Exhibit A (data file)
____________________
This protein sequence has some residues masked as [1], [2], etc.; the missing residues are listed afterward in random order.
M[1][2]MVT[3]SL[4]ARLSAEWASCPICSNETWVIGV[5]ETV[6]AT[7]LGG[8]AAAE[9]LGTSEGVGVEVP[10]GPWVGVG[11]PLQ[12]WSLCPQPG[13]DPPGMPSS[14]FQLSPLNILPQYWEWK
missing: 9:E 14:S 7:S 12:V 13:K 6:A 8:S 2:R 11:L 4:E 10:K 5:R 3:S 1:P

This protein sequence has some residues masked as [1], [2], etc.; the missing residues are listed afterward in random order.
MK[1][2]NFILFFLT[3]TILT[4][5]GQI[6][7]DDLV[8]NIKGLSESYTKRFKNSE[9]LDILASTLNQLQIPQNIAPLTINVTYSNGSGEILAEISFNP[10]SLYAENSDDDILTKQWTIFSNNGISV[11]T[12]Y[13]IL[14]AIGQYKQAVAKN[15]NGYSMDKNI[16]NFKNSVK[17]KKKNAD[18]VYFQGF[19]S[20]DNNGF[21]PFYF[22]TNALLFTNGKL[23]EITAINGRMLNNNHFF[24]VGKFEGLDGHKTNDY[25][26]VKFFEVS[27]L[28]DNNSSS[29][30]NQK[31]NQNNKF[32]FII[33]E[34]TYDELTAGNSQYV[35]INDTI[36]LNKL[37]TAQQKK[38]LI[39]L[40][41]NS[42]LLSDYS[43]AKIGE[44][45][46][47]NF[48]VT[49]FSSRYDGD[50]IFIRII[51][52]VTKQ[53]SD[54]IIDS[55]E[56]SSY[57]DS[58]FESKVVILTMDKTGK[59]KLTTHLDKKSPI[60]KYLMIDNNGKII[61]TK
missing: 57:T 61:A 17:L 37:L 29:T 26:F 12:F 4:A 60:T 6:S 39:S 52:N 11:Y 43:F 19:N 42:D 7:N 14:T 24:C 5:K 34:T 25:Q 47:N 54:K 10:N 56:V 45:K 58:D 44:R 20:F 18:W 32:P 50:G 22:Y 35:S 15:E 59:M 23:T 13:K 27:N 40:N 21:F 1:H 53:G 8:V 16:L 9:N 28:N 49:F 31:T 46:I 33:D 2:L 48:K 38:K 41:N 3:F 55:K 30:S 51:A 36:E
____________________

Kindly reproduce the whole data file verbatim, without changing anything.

This protein sequence has some residues masked as [1], [2], etc.; the missing residues are listed afterward in random order.
M[1][2]MVT[3]SL[4]ARLSAEWASCPICSNETWVIGV[5]ETV[6]AT[7]LGG[8]AAAE[9]LGTSEGVGVEVP[10]GPWVGVG[11]PLQ[12]WSLCPQPG[13]DPPGMPSS[14]FQLSPLNILPQYWEWK
missing: 9:E 14:S 7:S 12:V 13:K 6:A 8:S 2:R 11:L 4:E 10:K 5:R 3:S 1:P

This protein sequence has some residues masked as [1], [2], etc.; the missing residues are listed afterward in random order.
MK[1][2]NFILFFLT[3]TILT[4][5]GQI[6][7]DDLV[8]NIKGLSESYTKRFKNSE[9]LDILASTLNQLQIPQNIAPLTINVTYSNGSGEILAEISFNP[10]SLYAENSDDDILTKQWTIFSNNGISV[11]T[12]Y[13]IL[14]AIGQYKQAVAKN[15]NGYSMDKNI[16]NFKNSVK[17]KKKNAD[18]VYFQGF[19]S[20]DNNGF[21]PFYF[22]TNALLFTNGKL[23]EITAINGRMLNNNHFF[24]VGKFEGLDGHKTNDY[25][26]VKFFEVS[27]L[28]DNNSSS[29][30]NQK[31]NQNNKF[32]FII[33]E[34]TYDELTAGNSQYV[35]INDTI[36]LNKL[37]TAQQKK[38]LI[39]L[40][41]NS[42]LLSDYS[43]AKIGE[44][45][46][47]NF[48]VT[49]FSSRYDGD[50]IFIRII[51][52]VTKQ[53]SD[54]IIDS[55]E[56]SSY[57]DS[58]FESKVVILTMDKTGK[59]KLTTHLDKKSPI[60]KYLMIDNNGKII[61]TK
missing: 57:T 61:A 17:L 37:L 29:T 26:F 12:F 4:A 60:T 6:S 39:S 52:N 11:Y 43:F 19:N 42:D 7:N 14:T 24:C 5:K 34:T 25:Q 47:N 54:K 10:N 56:V 45:K 58:D 44:R 20:F 18:W 32:P 50:G 22:Y 35:S 15:E 59:M 23:T 13:K 27:N 40:N 21:F 1:H 53:G 8:V 16:L 9:N 28:N 49:F 31:T 46:I 33:D 2:L 48:K 38:K 41:N 3:F 55:K 30:S 51:A 36:E